There’s a reason Israel is so fixated on the particulars of US politics: With financial and political backing of the world’s largest military power, Israel is able to whitewash occupation, settler brutality, home demolitions, and a thirteen-year-long blockade on Gaza with US tax dollars.
Critics on the Left have raised questions about what Palestinian workers think about BDS campaigns and whether they can inadvertently alienate some of the hundred thirty thousand Palestinians who work in Israel or its illegal settlements. Manal Shqair, an organizer with the Palestinian New Federation of Trade Unions explains why even workers whose employers are subject to boycotts support BDS:
Palestinian workers oppose the assumption that international support for the BDS movement might harm Palestinian workers who work for companies targeted by BDS. On the contrary: the dismantling of the Israeli settlement enterprise means that we Palestinians will be able to reclaim our land and natural resources. This, of course, will put an end to the exploitation of Palestinian workers by their Israeli employers. Any argument against this is an anti-worker argument.
Another question often posed is whether the movement is effective. Although still small-scale, there are many examples of the impact BDS has already had in shifting public opinion on Israel and disrupting corporate investments in apartheid.
Its effectiveness and potential can also be gauged by the ruthless response it has triggered in Israel and its partners, who make BDS out as a powerful sweeping force, though the movement is not yet as robust and widespread as it has the potential to become. Supporters of Israel have spent a great deal of money and influence to marginalize, persecute, and threaten all those who engage in BDS campaigns.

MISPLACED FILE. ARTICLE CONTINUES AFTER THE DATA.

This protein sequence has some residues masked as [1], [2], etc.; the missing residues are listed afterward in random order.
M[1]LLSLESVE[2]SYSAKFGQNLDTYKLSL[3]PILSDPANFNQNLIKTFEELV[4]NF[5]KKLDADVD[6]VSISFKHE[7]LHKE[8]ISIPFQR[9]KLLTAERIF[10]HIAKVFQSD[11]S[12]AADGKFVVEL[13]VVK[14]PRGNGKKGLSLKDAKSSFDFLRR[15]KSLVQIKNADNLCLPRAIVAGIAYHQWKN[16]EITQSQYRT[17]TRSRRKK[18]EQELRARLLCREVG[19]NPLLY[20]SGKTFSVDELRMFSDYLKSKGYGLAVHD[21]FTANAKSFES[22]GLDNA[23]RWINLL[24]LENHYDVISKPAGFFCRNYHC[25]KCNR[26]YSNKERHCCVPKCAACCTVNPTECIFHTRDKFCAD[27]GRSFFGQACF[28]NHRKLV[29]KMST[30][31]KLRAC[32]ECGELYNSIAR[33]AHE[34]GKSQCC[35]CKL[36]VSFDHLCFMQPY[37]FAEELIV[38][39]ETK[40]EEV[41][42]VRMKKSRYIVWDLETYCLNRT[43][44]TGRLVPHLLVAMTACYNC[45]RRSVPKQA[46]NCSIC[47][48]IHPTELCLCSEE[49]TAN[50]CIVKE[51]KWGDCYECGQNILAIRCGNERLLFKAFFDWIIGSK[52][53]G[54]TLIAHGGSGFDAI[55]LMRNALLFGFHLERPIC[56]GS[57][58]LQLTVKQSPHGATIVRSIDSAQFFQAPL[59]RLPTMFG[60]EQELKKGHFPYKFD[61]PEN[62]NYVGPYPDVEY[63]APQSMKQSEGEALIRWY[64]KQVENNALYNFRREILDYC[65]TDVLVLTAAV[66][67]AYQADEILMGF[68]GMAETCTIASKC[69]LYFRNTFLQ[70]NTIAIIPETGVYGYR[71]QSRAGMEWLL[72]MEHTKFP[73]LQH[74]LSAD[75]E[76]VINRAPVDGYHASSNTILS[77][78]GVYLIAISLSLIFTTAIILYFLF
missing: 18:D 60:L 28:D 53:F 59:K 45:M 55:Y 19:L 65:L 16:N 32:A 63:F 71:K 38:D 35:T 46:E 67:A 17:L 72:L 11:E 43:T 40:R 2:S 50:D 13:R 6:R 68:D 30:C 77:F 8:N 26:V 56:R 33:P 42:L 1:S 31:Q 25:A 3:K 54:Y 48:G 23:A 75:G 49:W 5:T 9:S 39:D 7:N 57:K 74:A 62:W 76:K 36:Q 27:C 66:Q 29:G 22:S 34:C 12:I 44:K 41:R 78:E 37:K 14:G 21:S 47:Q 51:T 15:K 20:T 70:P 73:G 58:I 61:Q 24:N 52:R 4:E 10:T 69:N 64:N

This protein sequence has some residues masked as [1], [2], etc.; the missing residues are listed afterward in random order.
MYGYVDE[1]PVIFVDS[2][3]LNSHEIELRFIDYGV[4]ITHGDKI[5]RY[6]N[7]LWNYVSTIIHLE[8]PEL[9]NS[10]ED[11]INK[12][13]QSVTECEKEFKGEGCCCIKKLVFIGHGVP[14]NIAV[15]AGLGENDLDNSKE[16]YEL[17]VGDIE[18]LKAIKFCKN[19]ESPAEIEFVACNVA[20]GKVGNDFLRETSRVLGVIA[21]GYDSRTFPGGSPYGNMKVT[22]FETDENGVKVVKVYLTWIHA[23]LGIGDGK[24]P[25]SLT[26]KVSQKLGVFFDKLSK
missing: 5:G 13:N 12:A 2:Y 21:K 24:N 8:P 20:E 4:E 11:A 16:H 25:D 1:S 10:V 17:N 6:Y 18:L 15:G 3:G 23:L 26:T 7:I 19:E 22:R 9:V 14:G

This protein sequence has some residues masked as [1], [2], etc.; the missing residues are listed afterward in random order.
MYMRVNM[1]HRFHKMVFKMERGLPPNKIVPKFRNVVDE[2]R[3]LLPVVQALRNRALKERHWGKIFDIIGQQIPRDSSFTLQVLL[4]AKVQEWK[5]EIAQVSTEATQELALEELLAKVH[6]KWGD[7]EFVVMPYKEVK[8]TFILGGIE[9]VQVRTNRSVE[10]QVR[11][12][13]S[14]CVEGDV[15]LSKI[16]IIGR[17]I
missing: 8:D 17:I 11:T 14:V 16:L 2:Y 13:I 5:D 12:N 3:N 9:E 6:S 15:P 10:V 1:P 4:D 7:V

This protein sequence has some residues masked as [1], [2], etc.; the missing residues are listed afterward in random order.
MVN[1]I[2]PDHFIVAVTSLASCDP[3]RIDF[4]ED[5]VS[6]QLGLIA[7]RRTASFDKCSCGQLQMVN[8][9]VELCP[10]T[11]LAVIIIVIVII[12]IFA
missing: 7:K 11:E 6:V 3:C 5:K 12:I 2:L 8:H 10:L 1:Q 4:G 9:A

Most famously, the late right-wing billionaire Sheldon Adelson’s Maccabee Task Force raised tens of millions of dollars to combat BDS on college campuses. It is also no coincidence that the online blacklist Canary Mission launched in 2015, around the same time BDS campaigns were introduced in several major colleges.
Anti-boycott laws targeting Palestine advocacy have been enacted in thirty states. In 2016, New York governor Andrew Cuomo took a page from the McCarthy-era playbook of blacklisting communists by signing an executive order directing NY state to keep a public register of organizations involved in boycotts of Israel — and mandated that all state agencies under his authority dissolve financial ties to those organizations.
This response to BDS suggests the massive impact the movement could have on capital flow to Israel. BDS is not merely about propagandizing or taking a moral stand. It’s about having an impact on material support for ongoing apartheid by pressuring governments and corporations to withdraw political and financial backing or else risk economic loss. For the United States in particular, BDS comes in the way of its vision for a united economic zone that integrates Israel into the Middle East economy.
Boycotts can work. The power of boycotts past and present is that they refuse to confine the movements they represent to the realm of humanitarian relief — they also demand accountability. Last week, Human Rights Watch released a 213-page report charging Israel with apartheid and crimes against humanity. It’s long past time to hold Israel accountable. BDS is a movement to disempower and defund such crimes — and that is a movement worth supporting.